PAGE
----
History Lab dabbles in
Making Dyed and Patterned Fabric
Sunday, March 4th, 1PM to 4PM – FREE
Printed, dyed, woven, spun, embroidered–the list goes on: what you wear depends on what you can do to turn cotton, wool, silk, linen, and synthetics into finished fabric. But what is life like when dyed and patterned fabric is scarce or even unavailable?
Seamstresses accustomed themselves to being creative and frugal; quilts in our textile collection incorporate flour sacks, appliqué patterns, and even painted designs. Here in the lab, we tackled the project of turning ordinary cloth into something more interesting using simple techniques and materials.
How does it work?
Modern, commercial dyeing uses many toxic chemicals to produce vibrant, permanent colors that don’t run in the wash. We’ll prepare our own nontoxic, food-based dyes–recipes available, crafters!– for this project and see how they measure up to the colors we’re used to seeing. Inquiring dyers might even experiment with different mordants (ingredients that improve the color and/or permanence of the finished fabric; ours will be food based and/or nontoxic) or with dyeing without mordants at all.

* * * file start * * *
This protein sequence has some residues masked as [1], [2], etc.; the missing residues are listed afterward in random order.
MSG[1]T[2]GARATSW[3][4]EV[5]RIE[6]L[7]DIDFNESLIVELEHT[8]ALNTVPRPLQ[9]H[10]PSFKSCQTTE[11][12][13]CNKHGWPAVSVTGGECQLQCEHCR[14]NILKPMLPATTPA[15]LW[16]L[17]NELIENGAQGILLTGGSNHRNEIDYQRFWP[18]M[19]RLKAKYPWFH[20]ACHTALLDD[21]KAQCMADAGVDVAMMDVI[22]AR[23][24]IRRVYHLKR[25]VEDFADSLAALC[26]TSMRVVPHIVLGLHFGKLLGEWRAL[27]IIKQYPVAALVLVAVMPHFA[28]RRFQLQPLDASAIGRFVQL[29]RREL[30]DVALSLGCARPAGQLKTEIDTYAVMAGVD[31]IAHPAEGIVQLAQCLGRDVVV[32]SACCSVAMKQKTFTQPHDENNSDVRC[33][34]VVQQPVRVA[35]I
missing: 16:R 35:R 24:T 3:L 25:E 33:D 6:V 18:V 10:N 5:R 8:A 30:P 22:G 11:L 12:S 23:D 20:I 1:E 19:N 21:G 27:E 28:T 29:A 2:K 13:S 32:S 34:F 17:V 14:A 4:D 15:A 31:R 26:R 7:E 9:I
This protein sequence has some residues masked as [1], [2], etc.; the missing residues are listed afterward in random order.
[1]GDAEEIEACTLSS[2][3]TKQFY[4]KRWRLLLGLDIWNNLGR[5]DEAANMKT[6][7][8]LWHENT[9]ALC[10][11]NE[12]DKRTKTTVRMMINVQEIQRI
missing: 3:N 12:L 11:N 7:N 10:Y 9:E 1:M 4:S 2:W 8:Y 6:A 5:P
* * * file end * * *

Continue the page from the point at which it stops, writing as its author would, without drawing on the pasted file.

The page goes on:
What do I bring?
Because this workshop involves food-based materials that are well-known for staining clothes, wear clothing that won’t mind a few stains and blotches.
We’ll provide scraps of different fabrics along with all of the dyes and materials you’ll need. Have a small item (like a handkerchief, small T-shirt, or a pair of socks) you’d like to dye? Bring it along! Dyers will have a chance to try out simple tub dyeing, twist dyeing, or printing using simple stamps to create a pattern or design. Dyers with more time can also craft a simple, braided rag rug with dyed fabric scraps (allow 2 hours for this advanced activity). Did we mention that we’ll have plain handkerchiefs and our T-shirts (adult sizes only for now) for sale to benefit the museum?
Questions about this or any other event at the Neill-Cochran House? We’re here to help!